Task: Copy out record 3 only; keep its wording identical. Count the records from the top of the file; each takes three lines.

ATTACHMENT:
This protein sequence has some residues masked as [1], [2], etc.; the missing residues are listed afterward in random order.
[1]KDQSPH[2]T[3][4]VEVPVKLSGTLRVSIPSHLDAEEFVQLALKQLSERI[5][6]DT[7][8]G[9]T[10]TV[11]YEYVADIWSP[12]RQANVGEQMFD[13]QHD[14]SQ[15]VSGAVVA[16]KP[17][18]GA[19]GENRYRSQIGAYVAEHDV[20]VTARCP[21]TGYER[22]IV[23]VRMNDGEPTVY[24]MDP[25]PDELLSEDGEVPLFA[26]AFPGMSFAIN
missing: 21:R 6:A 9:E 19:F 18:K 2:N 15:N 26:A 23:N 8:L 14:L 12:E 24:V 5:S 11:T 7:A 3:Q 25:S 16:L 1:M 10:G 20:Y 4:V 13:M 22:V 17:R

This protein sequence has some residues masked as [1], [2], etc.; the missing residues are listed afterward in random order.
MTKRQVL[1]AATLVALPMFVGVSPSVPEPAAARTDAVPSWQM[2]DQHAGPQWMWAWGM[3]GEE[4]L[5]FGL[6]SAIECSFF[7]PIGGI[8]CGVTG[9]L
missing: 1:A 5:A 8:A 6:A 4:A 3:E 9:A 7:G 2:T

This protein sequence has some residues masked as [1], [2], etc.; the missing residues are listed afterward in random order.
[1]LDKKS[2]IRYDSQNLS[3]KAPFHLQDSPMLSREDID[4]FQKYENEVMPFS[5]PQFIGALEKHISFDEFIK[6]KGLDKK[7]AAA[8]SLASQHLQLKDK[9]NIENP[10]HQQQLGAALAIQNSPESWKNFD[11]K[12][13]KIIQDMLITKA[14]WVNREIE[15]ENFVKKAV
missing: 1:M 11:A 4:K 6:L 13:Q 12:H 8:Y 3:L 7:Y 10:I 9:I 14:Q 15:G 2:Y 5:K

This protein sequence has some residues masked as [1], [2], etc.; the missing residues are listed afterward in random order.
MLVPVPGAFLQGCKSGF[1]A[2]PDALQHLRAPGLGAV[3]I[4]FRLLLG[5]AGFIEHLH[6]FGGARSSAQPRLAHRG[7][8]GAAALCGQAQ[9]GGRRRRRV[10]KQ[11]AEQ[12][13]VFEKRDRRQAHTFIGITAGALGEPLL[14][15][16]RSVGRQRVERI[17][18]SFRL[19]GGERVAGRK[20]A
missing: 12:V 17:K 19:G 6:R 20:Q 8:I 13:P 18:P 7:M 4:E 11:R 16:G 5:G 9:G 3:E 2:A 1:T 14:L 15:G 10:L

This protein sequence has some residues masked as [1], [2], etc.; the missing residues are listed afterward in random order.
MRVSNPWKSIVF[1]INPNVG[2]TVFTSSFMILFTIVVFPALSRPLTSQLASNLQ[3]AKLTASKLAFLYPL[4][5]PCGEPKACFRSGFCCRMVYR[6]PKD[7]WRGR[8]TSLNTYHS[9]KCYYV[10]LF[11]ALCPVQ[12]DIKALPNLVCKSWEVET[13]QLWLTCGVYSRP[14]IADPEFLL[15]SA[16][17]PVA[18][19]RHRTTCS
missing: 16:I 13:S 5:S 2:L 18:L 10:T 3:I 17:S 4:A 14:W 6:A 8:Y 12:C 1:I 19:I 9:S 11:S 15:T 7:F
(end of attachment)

This protein sequence has some residues masked as [1], [2], etc.; the missing residues are listed afterward in random order.
[1]LDKKS[2]IRYDSQNLS[3]KAPFHLQDSPMLSREDID[4]FQKYENEVMPFS[5]PQFIGALEKHISFDEFIK[6]KGLDKK[7]AAA[8]SLASQHLQLKDK[9]NIENP[10]HQQQLGAALAIQNSPESWKNFD[11]K[12][13]KIIQDMLITKA[14]WVNREIE[15]ENFVKKAV
missing: 1:M 11:A 4:K 6:L 13:Q 12:H 8:Y 3:L 7:Y 10:I 9:I 14:Q 15:G 2:Y 5:K